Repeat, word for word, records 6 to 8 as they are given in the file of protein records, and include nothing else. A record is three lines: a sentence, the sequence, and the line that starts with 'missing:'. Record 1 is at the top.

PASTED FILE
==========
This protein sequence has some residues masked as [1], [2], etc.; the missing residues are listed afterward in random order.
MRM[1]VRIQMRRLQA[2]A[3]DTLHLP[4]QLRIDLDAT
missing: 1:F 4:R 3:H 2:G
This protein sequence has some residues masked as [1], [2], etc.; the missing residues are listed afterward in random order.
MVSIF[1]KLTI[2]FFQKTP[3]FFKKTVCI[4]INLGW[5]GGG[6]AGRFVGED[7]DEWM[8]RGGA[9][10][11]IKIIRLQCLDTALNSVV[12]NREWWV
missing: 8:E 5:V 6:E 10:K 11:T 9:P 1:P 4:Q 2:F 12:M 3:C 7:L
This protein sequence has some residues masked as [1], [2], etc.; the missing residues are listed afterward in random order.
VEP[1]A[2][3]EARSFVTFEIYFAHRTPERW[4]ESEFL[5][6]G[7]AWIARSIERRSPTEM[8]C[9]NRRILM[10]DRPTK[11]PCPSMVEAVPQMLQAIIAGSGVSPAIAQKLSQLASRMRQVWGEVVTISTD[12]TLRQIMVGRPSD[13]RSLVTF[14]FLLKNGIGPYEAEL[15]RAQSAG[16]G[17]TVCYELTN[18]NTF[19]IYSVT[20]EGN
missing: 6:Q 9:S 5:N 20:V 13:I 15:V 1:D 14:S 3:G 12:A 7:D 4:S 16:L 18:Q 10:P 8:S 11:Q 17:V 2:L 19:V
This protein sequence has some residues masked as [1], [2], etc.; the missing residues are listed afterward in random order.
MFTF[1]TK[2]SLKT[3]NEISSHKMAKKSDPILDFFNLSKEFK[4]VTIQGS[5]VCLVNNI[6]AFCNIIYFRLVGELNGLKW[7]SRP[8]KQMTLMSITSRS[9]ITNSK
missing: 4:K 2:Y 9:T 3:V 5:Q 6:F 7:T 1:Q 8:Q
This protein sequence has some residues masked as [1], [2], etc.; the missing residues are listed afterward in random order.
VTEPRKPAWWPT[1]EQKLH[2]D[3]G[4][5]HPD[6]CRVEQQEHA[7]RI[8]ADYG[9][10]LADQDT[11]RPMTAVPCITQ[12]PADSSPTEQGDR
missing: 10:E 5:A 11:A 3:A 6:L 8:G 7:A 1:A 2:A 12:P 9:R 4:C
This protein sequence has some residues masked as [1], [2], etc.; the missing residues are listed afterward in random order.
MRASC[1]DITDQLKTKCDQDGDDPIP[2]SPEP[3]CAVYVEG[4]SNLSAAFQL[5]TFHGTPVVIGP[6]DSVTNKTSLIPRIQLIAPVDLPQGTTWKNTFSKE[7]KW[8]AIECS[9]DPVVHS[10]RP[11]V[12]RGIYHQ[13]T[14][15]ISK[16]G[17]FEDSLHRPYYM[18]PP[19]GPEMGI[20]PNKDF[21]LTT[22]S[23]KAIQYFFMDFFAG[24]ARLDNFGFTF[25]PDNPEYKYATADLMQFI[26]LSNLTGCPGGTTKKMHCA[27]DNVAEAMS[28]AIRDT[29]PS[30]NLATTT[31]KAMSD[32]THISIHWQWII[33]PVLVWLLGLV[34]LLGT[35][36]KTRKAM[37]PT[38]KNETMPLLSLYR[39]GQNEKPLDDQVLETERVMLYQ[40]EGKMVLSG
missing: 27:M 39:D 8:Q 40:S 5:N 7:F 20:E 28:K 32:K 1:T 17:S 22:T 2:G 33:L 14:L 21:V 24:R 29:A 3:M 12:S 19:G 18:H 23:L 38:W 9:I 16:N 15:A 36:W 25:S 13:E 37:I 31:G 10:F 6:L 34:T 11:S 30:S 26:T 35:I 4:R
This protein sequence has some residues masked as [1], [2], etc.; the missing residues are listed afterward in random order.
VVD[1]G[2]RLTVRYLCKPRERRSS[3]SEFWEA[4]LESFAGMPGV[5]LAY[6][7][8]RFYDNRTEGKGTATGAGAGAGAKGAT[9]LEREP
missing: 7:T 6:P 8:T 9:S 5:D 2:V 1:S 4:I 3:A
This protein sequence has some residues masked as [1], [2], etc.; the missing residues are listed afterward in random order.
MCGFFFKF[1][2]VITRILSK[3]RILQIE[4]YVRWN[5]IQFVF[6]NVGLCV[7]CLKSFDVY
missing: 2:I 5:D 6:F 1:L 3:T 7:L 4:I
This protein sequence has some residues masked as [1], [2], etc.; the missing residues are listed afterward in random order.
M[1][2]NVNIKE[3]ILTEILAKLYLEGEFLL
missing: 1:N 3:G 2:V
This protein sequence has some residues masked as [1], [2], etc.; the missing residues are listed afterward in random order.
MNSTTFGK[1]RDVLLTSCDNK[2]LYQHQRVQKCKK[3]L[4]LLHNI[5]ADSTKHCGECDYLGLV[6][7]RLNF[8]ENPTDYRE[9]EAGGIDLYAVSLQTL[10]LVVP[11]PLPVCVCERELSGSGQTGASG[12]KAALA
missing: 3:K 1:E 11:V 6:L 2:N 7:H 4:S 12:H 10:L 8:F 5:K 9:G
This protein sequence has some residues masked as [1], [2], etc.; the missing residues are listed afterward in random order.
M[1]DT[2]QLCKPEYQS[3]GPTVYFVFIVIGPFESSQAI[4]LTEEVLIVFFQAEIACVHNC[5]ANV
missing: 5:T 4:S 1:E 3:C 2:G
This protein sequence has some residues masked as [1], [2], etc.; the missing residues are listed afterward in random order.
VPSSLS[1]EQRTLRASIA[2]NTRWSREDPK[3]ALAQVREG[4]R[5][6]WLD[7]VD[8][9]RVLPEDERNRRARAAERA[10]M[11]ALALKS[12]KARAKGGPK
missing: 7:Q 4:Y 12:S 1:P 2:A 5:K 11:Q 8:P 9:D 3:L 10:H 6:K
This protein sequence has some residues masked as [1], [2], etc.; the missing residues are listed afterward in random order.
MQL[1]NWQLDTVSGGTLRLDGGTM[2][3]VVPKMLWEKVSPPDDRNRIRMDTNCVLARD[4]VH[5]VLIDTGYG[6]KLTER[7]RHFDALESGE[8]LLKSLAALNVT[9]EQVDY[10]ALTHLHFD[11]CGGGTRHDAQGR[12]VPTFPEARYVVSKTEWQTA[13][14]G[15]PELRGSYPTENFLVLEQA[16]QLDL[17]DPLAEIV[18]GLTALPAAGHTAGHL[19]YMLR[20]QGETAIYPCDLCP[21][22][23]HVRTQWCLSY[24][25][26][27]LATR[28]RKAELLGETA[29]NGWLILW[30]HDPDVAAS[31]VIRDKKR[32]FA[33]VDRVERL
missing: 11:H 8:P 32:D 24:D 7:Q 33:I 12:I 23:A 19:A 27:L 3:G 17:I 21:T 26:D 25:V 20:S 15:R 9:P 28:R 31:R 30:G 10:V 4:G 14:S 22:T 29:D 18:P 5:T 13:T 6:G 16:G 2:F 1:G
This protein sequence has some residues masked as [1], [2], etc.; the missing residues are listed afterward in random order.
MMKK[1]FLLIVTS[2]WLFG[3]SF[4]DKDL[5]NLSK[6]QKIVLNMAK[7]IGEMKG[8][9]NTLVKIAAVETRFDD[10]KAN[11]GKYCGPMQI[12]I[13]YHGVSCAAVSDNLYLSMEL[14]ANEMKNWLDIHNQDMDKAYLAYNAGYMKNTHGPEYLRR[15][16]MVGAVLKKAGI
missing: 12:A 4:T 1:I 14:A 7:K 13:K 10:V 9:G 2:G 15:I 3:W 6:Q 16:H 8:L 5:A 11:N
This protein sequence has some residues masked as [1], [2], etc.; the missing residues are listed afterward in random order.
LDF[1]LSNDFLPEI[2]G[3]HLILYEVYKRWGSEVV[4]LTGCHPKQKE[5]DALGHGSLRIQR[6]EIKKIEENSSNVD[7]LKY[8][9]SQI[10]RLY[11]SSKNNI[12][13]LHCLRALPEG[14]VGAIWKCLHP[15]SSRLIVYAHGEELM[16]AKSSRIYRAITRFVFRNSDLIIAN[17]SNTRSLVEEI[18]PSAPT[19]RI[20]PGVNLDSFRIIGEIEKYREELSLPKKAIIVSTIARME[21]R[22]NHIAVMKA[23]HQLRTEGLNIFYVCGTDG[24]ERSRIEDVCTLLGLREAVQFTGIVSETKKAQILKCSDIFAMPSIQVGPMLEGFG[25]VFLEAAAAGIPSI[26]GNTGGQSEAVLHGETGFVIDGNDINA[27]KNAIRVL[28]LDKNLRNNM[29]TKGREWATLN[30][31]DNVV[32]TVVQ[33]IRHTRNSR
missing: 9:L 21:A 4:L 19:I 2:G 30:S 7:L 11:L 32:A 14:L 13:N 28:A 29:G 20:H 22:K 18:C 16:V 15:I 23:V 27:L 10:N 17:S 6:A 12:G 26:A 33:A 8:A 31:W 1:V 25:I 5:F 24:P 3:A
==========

This protein sequence has some residues masked as [1], [2], etc.; the missing residues are listed afterward in random order.
MRASC[1]DITDQLKTKCDQDGDDPIP[2]SPEP[3]CAVYVEG[4]SNLSAAFQL[5]TFHGTPVVIGP[6]DSVTNKTSLIPRIQLIAPVDLPQGTTWKNTFSKE[7]KW[8]AIECS[9]DPVVHS[10]RP[11]V[12]RGIYHQ[13]T[14][15]ISK[16]G[17]FEDSLHRPYYM[18]PP[19]GPEMGI[20]PNKDF[21]LTT[22]S[23]KAIQYFFMDFFAG[24]ARLDNFGFTF[25]PDNPEYKYATADLMQFI[26]LSNLTGCPGGTTKKMHCA[27]DNVAEAMS[28]AIRDT[29]PS[30]NLATTT[31]KAMSD[32]THISIHWQWII[33]PVLVWLLGLV[34]LLGT[35][36]KTRKAM[37]PT[38]KNETMPLLSLYR[39]GQNEKPLDDQVLETERVMLYQ[40]EGKMVLSG
missing: 27:M 39:D 8:Q 40:S 5:N 7:F 20:E 28:K 32:K 1:T 17:S 22:T 2:G 33:L 14:L 21:V 24:R 29:A 3:M 12:S 19:G 18:H 23:L 38:W 9:I 16:N 15:A 36:W 25:S 13:E 37:I 31:G 10:F 6:L 34:T 11:S 30:S 26:T 35:I 4:R
This protein sequence has some residues masked as [1], [2], etc.; the missing residues are listed afterward in random order.
VVD[1]G[2]RLTVRYLCKPRERRSS[3]SEFWEA[4]LESFAGMPGV[5]LAY[6][7][8]RFYDNRTEGKGTATGAGAGAGAKGAT[9]LEREP
missing: 7:T 6:P 8:T 9:S 5:D 2:V 1:S 4:I 3:A
This protein sequence has some residues masked as [1], [2], etc.; the missing residues are listed afterward in random order.
MCGFFFKF[1][2]VITRILSK[3]RILQIE[4]YVRWN[5]IQFVF[6]NVGLCV[7]CLKSFDVY
missing: 2:I 5:D 6:F 1:L 3:T 7:L 4:I